Travel cards are one way to stretch a dollar, if the balanced is paid off each month. So, which card has the best deal? Consumer Reports crunched the numbers and the rewards.
First, you need to decide between an airline card and a bank card, which depends on what kind of traveler you are. Choose an airline card if you travel a lot on one particular airline,
"Airline cards are also good if you want a free trip fast," said Consumer Reports money adviser Amanda Walker. "While they're usually as generous with rewards as bank cards, you can sometimes score a bonus as high as 50,000 points when you sign up."
Some good airline cards are Delta Skymiles American Express Gold, Southwest Rapid Rewards Premier Visa, and US Airways Dividend Miles Premier World Mastercard. For every dollar spent with the airline, you get two miles, or two points.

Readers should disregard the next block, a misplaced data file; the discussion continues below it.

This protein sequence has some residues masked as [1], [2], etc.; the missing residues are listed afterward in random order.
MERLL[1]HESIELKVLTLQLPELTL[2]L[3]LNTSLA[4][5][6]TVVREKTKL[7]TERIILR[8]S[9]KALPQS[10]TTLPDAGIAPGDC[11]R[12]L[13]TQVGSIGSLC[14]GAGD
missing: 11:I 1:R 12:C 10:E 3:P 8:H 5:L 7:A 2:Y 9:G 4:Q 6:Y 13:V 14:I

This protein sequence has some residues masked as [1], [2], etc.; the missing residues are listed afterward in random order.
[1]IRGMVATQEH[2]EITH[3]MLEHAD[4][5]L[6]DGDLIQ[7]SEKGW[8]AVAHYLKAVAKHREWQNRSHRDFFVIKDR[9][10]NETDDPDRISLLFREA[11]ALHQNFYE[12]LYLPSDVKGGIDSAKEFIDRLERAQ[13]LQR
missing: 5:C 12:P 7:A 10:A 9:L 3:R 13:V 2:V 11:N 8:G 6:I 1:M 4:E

"If you don't fly a particular airline, a bank card is the way to go," Walker said. "They let you earn rewards on the purchases you make, then use them to buy tickets on any airline."
Consumer Reports said there another plus - bank cards are not subject to blackout dates and the points don't generally expire.
Some good bank cards include: American Express Premier Rewards Gold, Chase Sapphire Preferred Visa or Mastercard, and Penfed Premium Travel Rewards American Express. A real benefit with all three cards is there's no annual fee the first year.
If you're a member of several frequent-flyer programs, Consumer Reports said you're probably better off with one of the high-end American Express bank cards like the Amex Premier Rewards Gold. Those cards let you transfer earned points to a number of airlines.